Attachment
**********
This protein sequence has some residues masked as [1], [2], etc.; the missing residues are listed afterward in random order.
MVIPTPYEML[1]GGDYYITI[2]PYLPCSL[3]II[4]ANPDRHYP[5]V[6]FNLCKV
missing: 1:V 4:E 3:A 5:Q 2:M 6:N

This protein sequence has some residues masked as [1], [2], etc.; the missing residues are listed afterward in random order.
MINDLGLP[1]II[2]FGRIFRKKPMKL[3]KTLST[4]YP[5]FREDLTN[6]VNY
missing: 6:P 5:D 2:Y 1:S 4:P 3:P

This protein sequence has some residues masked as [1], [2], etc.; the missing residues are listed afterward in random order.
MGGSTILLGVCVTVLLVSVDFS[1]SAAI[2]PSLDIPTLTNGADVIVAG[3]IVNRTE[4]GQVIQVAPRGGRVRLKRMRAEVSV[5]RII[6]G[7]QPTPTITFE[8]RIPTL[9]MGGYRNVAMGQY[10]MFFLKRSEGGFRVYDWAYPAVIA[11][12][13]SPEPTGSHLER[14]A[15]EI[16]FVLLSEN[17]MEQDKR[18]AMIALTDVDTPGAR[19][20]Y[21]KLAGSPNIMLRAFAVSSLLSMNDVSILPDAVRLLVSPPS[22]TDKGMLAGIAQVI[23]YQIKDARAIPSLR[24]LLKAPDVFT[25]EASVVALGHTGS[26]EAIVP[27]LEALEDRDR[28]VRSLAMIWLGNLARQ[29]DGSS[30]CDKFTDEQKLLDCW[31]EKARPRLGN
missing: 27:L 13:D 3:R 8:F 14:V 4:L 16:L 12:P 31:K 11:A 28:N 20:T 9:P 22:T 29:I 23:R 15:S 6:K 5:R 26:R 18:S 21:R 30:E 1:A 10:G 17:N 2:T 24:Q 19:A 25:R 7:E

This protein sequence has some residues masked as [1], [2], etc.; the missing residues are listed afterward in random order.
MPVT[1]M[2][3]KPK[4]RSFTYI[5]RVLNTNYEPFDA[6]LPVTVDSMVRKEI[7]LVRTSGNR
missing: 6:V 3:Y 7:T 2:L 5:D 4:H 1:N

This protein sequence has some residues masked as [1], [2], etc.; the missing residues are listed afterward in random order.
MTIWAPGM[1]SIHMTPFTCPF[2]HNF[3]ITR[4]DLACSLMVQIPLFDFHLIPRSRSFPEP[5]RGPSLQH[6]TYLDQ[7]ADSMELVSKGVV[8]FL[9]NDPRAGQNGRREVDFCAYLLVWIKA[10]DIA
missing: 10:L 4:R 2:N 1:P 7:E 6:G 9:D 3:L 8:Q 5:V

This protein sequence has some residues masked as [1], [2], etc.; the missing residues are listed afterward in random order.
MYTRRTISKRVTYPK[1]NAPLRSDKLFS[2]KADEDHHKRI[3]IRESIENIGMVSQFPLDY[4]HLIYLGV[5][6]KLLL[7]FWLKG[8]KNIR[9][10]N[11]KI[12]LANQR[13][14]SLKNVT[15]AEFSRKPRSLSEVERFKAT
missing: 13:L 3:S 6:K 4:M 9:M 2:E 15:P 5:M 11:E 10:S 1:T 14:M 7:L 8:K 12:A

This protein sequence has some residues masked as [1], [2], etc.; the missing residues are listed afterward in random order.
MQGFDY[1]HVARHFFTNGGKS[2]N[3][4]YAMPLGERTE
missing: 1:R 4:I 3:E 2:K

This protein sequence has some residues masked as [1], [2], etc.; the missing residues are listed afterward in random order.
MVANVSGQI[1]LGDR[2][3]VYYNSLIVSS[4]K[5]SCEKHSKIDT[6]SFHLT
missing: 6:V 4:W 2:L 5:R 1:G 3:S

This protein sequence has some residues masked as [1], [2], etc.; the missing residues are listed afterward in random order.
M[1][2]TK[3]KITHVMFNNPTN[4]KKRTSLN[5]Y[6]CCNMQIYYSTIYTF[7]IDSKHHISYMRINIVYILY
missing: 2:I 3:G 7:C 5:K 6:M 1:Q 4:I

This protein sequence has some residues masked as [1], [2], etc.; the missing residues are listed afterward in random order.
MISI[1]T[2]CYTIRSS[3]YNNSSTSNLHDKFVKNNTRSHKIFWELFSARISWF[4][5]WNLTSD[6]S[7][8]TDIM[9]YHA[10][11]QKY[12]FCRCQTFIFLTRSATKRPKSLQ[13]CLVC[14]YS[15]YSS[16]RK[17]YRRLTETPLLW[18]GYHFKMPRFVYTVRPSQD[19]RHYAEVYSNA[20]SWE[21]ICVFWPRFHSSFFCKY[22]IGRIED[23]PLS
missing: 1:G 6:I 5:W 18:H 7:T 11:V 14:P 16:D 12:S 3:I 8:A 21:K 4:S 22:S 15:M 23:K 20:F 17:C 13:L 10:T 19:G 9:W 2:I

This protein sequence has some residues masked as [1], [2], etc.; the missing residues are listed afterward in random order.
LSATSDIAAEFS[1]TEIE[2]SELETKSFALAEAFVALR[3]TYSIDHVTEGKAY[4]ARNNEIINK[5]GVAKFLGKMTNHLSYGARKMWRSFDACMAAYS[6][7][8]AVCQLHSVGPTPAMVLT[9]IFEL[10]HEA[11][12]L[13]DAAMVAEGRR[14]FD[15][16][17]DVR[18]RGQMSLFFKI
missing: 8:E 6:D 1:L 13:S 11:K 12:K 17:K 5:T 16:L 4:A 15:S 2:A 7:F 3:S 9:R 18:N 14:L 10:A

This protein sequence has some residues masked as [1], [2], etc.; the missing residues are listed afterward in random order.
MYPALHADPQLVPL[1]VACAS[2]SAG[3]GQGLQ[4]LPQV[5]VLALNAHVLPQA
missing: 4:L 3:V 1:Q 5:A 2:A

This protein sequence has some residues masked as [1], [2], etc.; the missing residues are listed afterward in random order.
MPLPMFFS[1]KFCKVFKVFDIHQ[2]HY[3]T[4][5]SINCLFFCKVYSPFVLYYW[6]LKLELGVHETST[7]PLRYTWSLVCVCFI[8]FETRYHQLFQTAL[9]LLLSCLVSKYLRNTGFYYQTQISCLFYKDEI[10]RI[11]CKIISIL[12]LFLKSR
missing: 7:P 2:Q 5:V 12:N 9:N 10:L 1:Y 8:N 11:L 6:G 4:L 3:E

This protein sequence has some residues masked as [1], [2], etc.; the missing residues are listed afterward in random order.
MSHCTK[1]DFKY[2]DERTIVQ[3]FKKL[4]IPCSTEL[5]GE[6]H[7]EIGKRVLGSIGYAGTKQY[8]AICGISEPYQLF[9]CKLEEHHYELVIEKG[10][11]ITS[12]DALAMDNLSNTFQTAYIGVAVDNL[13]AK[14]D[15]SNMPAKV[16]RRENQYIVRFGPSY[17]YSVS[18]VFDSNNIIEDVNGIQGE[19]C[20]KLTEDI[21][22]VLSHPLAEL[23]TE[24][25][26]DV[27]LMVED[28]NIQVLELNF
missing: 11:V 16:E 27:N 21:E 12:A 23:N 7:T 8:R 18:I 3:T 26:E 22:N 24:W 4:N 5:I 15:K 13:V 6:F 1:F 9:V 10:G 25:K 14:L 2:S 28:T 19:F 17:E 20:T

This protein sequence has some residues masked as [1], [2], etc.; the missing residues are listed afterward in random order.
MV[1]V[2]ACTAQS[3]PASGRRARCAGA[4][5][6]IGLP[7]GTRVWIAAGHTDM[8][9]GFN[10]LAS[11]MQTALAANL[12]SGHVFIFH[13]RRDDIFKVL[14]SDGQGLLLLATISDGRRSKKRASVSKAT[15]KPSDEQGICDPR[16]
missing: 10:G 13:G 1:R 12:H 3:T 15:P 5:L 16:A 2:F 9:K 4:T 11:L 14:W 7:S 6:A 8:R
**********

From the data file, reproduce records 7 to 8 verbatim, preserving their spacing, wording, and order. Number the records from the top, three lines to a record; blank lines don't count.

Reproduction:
This protein sequence has some residues masked as [1], [2], etc.; the missing residues are listed afterward in random order.
MQGFDY[1]HVARHFFTNGGKS[2]N[3][4]YAMPLGERTE
missing: 1:R 4:I 3:E 2:K

This protein sequence has some residues masked as [1], [2], etc.; the missing residues are listed afterward in random order.
MVANVSGQI[1]LGDR[2][3]VYYNSLIVSS[4]K[5]SCEKHSKIDT[6]SFHLT
missing: 6:V 4:W 2:L 5:R 1:G 3:S